Abolishment of headscarf ban causes rift within main opposition CHP
ANKARA - Hürriyet Daily News
The CHP held a group meeting at the party headquarters under the direction of its leader Kılıçdaroğlu. DAILY NEWS photo, Selahattin SÖNMEZThe government’s abolition of a headscarf ban for female public servants as part of a recently announced “democratization package” has caused an apparent rift within the main opposition Republican People’s Party (CHP).
As the CHP was holding a closed-door parliamentary group meeting on Oct. 11, CHP lawmaker Mahmut Tanal announced that he had appealed to the Council of State for an annulment of the amendment that enabled covered women to enter their workplaces with their headscarves. His announcement came as the meeting at the party headquarters was still continuing under the direction of CHP leader Kemal Kılıçdaroğlu.
When asked by the Hürriyet Daily News whether he had appealed to the top court with consent from Kılıçdaroğlu, Tanal refrained from responding while explaining the reasons for his appeal.
Separately, Prime Minister Recep Tayyip Erdoğan rebuffed criticisms against the end to the ban while claiming there was no neo-nationalism in Turkey.
“Who are you? The nation has decided on it and it’s over now. There’s no neo-nationalist or whatnot in this country anymore; there’s the reality of the nation,” Erdoğan said.
CHP deputy parliamentary group chair Engin Altay told reporters after the meeting that he learned about Tanal’s application from the press and that it was not an official appeal by the party.
Allowing public servants to wear headscarves is against the Constitution and the principle of a secular state, Tanal said in his plea to the top court.
“As a result of social pressure, people may feel obliged to wear clothes in line with religious orders or they may be condemned by those who are wearing certain clothes for not wearing such clothes. This would pave the way for a breach of the freedom of faith. But freedom of faith should be secured with all measures in a secular state,” Tanal said, adding that the Constitutional Court and the European Court of Human Rights (ECHR) had previously ruled that the headscarf ban did not violate human rights.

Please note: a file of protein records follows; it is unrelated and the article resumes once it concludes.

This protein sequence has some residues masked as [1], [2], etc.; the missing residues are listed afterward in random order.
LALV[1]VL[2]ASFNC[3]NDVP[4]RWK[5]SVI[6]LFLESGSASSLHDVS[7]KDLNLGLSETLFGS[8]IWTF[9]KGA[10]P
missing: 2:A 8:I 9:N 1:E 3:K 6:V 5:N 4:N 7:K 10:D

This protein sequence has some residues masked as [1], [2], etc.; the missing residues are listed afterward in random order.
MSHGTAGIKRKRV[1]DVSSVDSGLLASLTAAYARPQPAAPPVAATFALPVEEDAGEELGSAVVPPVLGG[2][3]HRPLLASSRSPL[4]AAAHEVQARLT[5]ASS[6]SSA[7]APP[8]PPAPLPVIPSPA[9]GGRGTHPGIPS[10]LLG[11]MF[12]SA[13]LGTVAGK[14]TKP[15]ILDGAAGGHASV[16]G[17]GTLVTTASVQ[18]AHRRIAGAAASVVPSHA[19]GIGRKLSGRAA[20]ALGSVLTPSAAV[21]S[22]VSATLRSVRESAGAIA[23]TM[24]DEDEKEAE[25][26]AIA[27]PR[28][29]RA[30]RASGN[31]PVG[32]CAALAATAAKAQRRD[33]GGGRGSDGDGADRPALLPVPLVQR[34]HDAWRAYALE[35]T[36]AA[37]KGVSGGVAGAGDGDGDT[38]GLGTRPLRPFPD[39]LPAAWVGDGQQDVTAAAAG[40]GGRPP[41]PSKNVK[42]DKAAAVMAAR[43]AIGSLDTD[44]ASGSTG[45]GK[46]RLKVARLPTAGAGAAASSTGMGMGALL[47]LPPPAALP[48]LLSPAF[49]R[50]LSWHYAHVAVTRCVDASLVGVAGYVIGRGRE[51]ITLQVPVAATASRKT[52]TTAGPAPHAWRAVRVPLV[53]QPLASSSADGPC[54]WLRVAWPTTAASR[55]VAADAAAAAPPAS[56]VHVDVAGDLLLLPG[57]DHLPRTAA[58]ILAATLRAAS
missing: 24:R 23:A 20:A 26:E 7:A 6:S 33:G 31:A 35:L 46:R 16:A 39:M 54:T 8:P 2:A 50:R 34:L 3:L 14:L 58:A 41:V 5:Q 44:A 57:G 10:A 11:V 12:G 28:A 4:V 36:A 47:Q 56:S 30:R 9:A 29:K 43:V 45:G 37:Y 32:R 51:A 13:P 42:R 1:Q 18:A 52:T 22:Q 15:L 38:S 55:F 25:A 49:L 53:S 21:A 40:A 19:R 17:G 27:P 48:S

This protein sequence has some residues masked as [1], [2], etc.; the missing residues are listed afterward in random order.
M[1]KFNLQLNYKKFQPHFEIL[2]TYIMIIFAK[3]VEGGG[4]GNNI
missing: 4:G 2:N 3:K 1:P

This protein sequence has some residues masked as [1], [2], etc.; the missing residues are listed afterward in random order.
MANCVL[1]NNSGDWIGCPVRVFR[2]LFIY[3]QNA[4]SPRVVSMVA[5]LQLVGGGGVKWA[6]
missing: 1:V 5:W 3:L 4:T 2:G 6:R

The CHP’s closed-door meeting came a day after a group of neo-nationalist deputies criticized the government’s so-called “democratization package” at a collective press conference.
Speaking at the press conference on Oct. 10, the CHP’s Süheyl Batum said lifting the ban on headscarves for public servants could only be possible with constitutional amendment and that the ruling party was breaching the charter by making the amendment. Also speaking at the conference, CHP deputy Birgül Ayman Güler described the government’s democratization package as a “counter-revolution package.”
Kılıçdaroğlu has so far not publicly opposed the move, and some neo-nationalist lawmakers reportedly conveyed their unease at the case of affairs during the Oct. 11 meeting.
“If a covered woman is elected as a lawmaker, will we as the CHP accept it?” a lawmaker asked during the meeting.
“The party’s central executive board will decide on such issues,” Kılıçdaroğlu said, without elaborating.
Some lawmakers, in response, said the ruling party was attempting to portray the CHP as anti-religious by using the headscarf issue and that the issue should be no longer remain on the public agenda.
Meanwhile, Altay submitted a bill to reintroduce a national oath that was obligatory for primary school students until it was abolished, along with the headscarf ban, with the democratization package.
The student oath, which starts with the words “I’m Turkish, I’m righteous, I’m hardworking” and ends with the phrase “How happy is he who says, ‘I am a Turk” was officially removed from primary schools earlier this week.
During the meeting, some lawmakers reportedly criticized Altay for the bill claiming that it was an “unnecessary step.” Güler reportedly defended the move stressing that Kılıçdaroğlu also opposed the abolition of the oath.